Uttanasana

Written by Kara Goodsell

In the second posture that comprises the Purna Surya Namaskar (Sun Salutation), we look at Uttanasana, a basic standing forward bend.   The gesture of bowing down is an act of deep respect and humility, and represents our desire for balance, and a harmonious relationship with the earth and other beings.

The highest (head) joins the lowest (feet) as the heart is elevated over the brain. The seat of the ego at the solar plexus is empty and levitates as the palms of the hand and feet draw energy from the earth.

It is a pose that can be practiced on its own, or between standing poses because of its recuperative benefits.

Sanskrit
Ut = intense
Tan = stretch
Asana = comfortable seat
Pronunciation: oot – tan - ahs - ahnna

Contraindications & Cautions

•    Back injury: approach the deep forward fold with caution – practice this pose with bent knees or Arhda (half) Uttanasana with hands on the wall, legs perpendicular to torso and arms parallel to the floor;
•    High Blood Pressure (hypertension): move into the pose gradually and remain only if the breath is not strained. Alternatively practice Ardha Uttanasana;
•    Low Blood Pressure: Release from the pose slowly, as dizziness may be experienced;
•    Late pregnancy: practice Ardha Uttanasana.

Benefits

•    Stretches the entire backside of body, especially legs and lower back;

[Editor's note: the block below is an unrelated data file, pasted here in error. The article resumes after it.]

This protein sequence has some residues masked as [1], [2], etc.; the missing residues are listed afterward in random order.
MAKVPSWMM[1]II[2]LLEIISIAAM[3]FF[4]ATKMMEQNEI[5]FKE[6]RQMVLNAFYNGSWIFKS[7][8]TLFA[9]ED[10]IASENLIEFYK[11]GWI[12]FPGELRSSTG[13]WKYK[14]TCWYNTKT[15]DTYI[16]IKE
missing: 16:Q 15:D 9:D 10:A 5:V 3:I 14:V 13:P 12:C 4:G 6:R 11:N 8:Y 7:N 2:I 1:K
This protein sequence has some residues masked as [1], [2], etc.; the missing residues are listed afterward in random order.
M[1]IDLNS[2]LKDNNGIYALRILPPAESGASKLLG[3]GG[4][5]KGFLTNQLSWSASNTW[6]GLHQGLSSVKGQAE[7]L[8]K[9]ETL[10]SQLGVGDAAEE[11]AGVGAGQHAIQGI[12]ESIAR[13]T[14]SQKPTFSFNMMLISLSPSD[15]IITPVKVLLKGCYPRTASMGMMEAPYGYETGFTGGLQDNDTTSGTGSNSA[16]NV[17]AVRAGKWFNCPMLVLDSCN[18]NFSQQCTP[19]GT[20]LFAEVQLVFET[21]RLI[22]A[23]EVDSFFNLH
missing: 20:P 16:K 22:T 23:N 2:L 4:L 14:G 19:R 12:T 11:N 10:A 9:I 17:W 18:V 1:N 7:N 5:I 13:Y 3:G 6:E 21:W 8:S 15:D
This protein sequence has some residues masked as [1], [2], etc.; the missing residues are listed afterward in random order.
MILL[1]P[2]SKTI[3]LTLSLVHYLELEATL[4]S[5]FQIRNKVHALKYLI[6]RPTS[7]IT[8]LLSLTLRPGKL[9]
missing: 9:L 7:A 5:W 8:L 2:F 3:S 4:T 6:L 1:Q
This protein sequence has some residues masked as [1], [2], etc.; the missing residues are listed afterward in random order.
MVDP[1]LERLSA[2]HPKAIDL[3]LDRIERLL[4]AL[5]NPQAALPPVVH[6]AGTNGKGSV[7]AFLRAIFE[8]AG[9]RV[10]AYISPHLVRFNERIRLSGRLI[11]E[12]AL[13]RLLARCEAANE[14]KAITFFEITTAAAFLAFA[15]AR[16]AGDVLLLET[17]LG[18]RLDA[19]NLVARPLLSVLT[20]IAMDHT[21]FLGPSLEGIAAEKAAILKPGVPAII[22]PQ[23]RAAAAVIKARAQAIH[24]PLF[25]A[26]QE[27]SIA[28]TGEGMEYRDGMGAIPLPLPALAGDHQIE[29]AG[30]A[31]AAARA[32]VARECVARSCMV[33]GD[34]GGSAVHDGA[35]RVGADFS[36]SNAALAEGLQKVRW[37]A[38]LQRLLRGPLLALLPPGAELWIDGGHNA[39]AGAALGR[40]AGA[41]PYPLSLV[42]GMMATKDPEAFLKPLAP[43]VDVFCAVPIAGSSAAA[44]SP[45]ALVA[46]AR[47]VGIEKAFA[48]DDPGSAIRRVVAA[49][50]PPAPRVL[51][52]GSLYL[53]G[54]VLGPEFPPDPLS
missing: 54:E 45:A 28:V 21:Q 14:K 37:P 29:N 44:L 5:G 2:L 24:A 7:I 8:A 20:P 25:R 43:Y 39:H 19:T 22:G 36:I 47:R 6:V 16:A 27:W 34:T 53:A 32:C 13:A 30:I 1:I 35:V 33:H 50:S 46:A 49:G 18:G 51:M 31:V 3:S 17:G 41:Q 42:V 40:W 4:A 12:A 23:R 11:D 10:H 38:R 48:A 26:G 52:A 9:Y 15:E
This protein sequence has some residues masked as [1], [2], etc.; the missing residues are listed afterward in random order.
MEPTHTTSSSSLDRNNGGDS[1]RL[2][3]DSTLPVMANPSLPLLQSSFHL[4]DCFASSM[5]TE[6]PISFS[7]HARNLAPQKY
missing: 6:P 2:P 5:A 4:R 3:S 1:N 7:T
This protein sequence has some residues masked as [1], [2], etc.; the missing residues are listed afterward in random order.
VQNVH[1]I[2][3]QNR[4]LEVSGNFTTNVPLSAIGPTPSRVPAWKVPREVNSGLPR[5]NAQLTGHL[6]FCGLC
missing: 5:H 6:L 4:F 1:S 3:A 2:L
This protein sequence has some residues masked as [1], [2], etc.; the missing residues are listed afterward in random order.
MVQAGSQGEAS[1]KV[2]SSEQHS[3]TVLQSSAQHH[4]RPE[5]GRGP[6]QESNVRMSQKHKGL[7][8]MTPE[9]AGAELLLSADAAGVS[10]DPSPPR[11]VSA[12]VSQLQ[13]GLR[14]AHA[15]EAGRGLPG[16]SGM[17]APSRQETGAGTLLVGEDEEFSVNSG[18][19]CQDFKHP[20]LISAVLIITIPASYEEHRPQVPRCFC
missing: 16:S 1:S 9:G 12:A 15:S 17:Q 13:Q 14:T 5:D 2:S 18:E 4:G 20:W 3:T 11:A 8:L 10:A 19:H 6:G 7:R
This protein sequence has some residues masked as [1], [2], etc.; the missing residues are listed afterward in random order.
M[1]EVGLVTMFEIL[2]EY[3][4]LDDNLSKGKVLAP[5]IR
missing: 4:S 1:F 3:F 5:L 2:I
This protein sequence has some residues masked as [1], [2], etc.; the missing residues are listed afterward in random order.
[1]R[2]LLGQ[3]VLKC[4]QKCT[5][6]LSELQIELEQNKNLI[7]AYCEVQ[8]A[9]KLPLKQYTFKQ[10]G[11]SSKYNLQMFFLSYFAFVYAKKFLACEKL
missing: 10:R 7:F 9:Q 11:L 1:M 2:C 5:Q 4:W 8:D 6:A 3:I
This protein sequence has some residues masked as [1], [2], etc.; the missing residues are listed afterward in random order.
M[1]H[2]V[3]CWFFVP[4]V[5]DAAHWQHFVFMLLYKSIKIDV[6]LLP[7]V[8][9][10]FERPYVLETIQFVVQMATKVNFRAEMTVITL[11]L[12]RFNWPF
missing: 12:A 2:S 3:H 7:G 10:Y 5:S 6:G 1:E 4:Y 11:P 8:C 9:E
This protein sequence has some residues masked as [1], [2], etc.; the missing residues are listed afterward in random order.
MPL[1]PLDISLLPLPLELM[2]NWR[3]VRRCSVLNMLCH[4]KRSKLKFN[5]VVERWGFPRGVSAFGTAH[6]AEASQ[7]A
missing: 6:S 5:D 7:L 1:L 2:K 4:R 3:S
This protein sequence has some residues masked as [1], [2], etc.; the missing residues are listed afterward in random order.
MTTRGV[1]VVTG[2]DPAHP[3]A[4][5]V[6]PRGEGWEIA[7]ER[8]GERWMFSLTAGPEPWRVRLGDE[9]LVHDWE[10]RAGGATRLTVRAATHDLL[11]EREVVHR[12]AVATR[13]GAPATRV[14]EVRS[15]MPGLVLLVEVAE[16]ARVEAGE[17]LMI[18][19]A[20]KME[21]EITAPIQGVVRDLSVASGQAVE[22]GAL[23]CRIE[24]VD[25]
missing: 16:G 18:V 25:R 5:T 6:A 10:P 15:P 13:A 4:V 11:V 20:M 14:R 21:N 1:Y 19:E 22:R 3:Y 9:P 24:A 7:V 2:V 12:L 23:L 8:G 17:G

•    Elongates the spine and rejuvenate the spinal nerves;
•    Massages and tones abdominal organs, kidney, liver and spleen;
•    Increases blood circulation to legs, torso and brain and provides nourishment to the facial skin, scalp, eyes and ears;
•    Beneficial for those suffering from anxiety and mild depression by calming and oxygenating the brain and revitalising the nervous system.

Foundation:

Uttanasana has two lines of energy radiating outward from your solar plexus or centre. The spinal column is the primary line of energy and the essence of the pose is to elongate the spine outward from the tail bone (coccyx) to the crown of the head (fontanel), allowing the spaces between the vertebrae to expand.

Start in Tadasana: place the hands on hips with fingers facing forward and thumbs pointing back.  OR, as part of the Purna Surya Namaskar:  turn the palms out and on an inhalation raise the arms above the head, shoulder distance apart, palms facing toward each other (Urdhva Hastasna).

On an exhalation, fold forward from the hip joints (keeping the knees bent to help protect the lower back). As you descend, lengthen and open the space between the pubis and the top sternum. Keep the knees bent as much as necessary to allow the back to hang without tension.

Place the hands beside the feet, fingertips in line with the toes.

Variation: A more gentle version of the classical pose is to take the feet hip width apart and cross the forearms, grasping the elbows (Baddha Hastasana) and allowing the torso to hang passively.

Alignment & Anatomical Focus:

Feet & Legs:

Establish Tadasana action in the legs: spread the toes. Ideally the weight is distributed evenly between the ball of the foot at the base of the big toe; the ball of the foot at the base of the little toe and the front of the heel.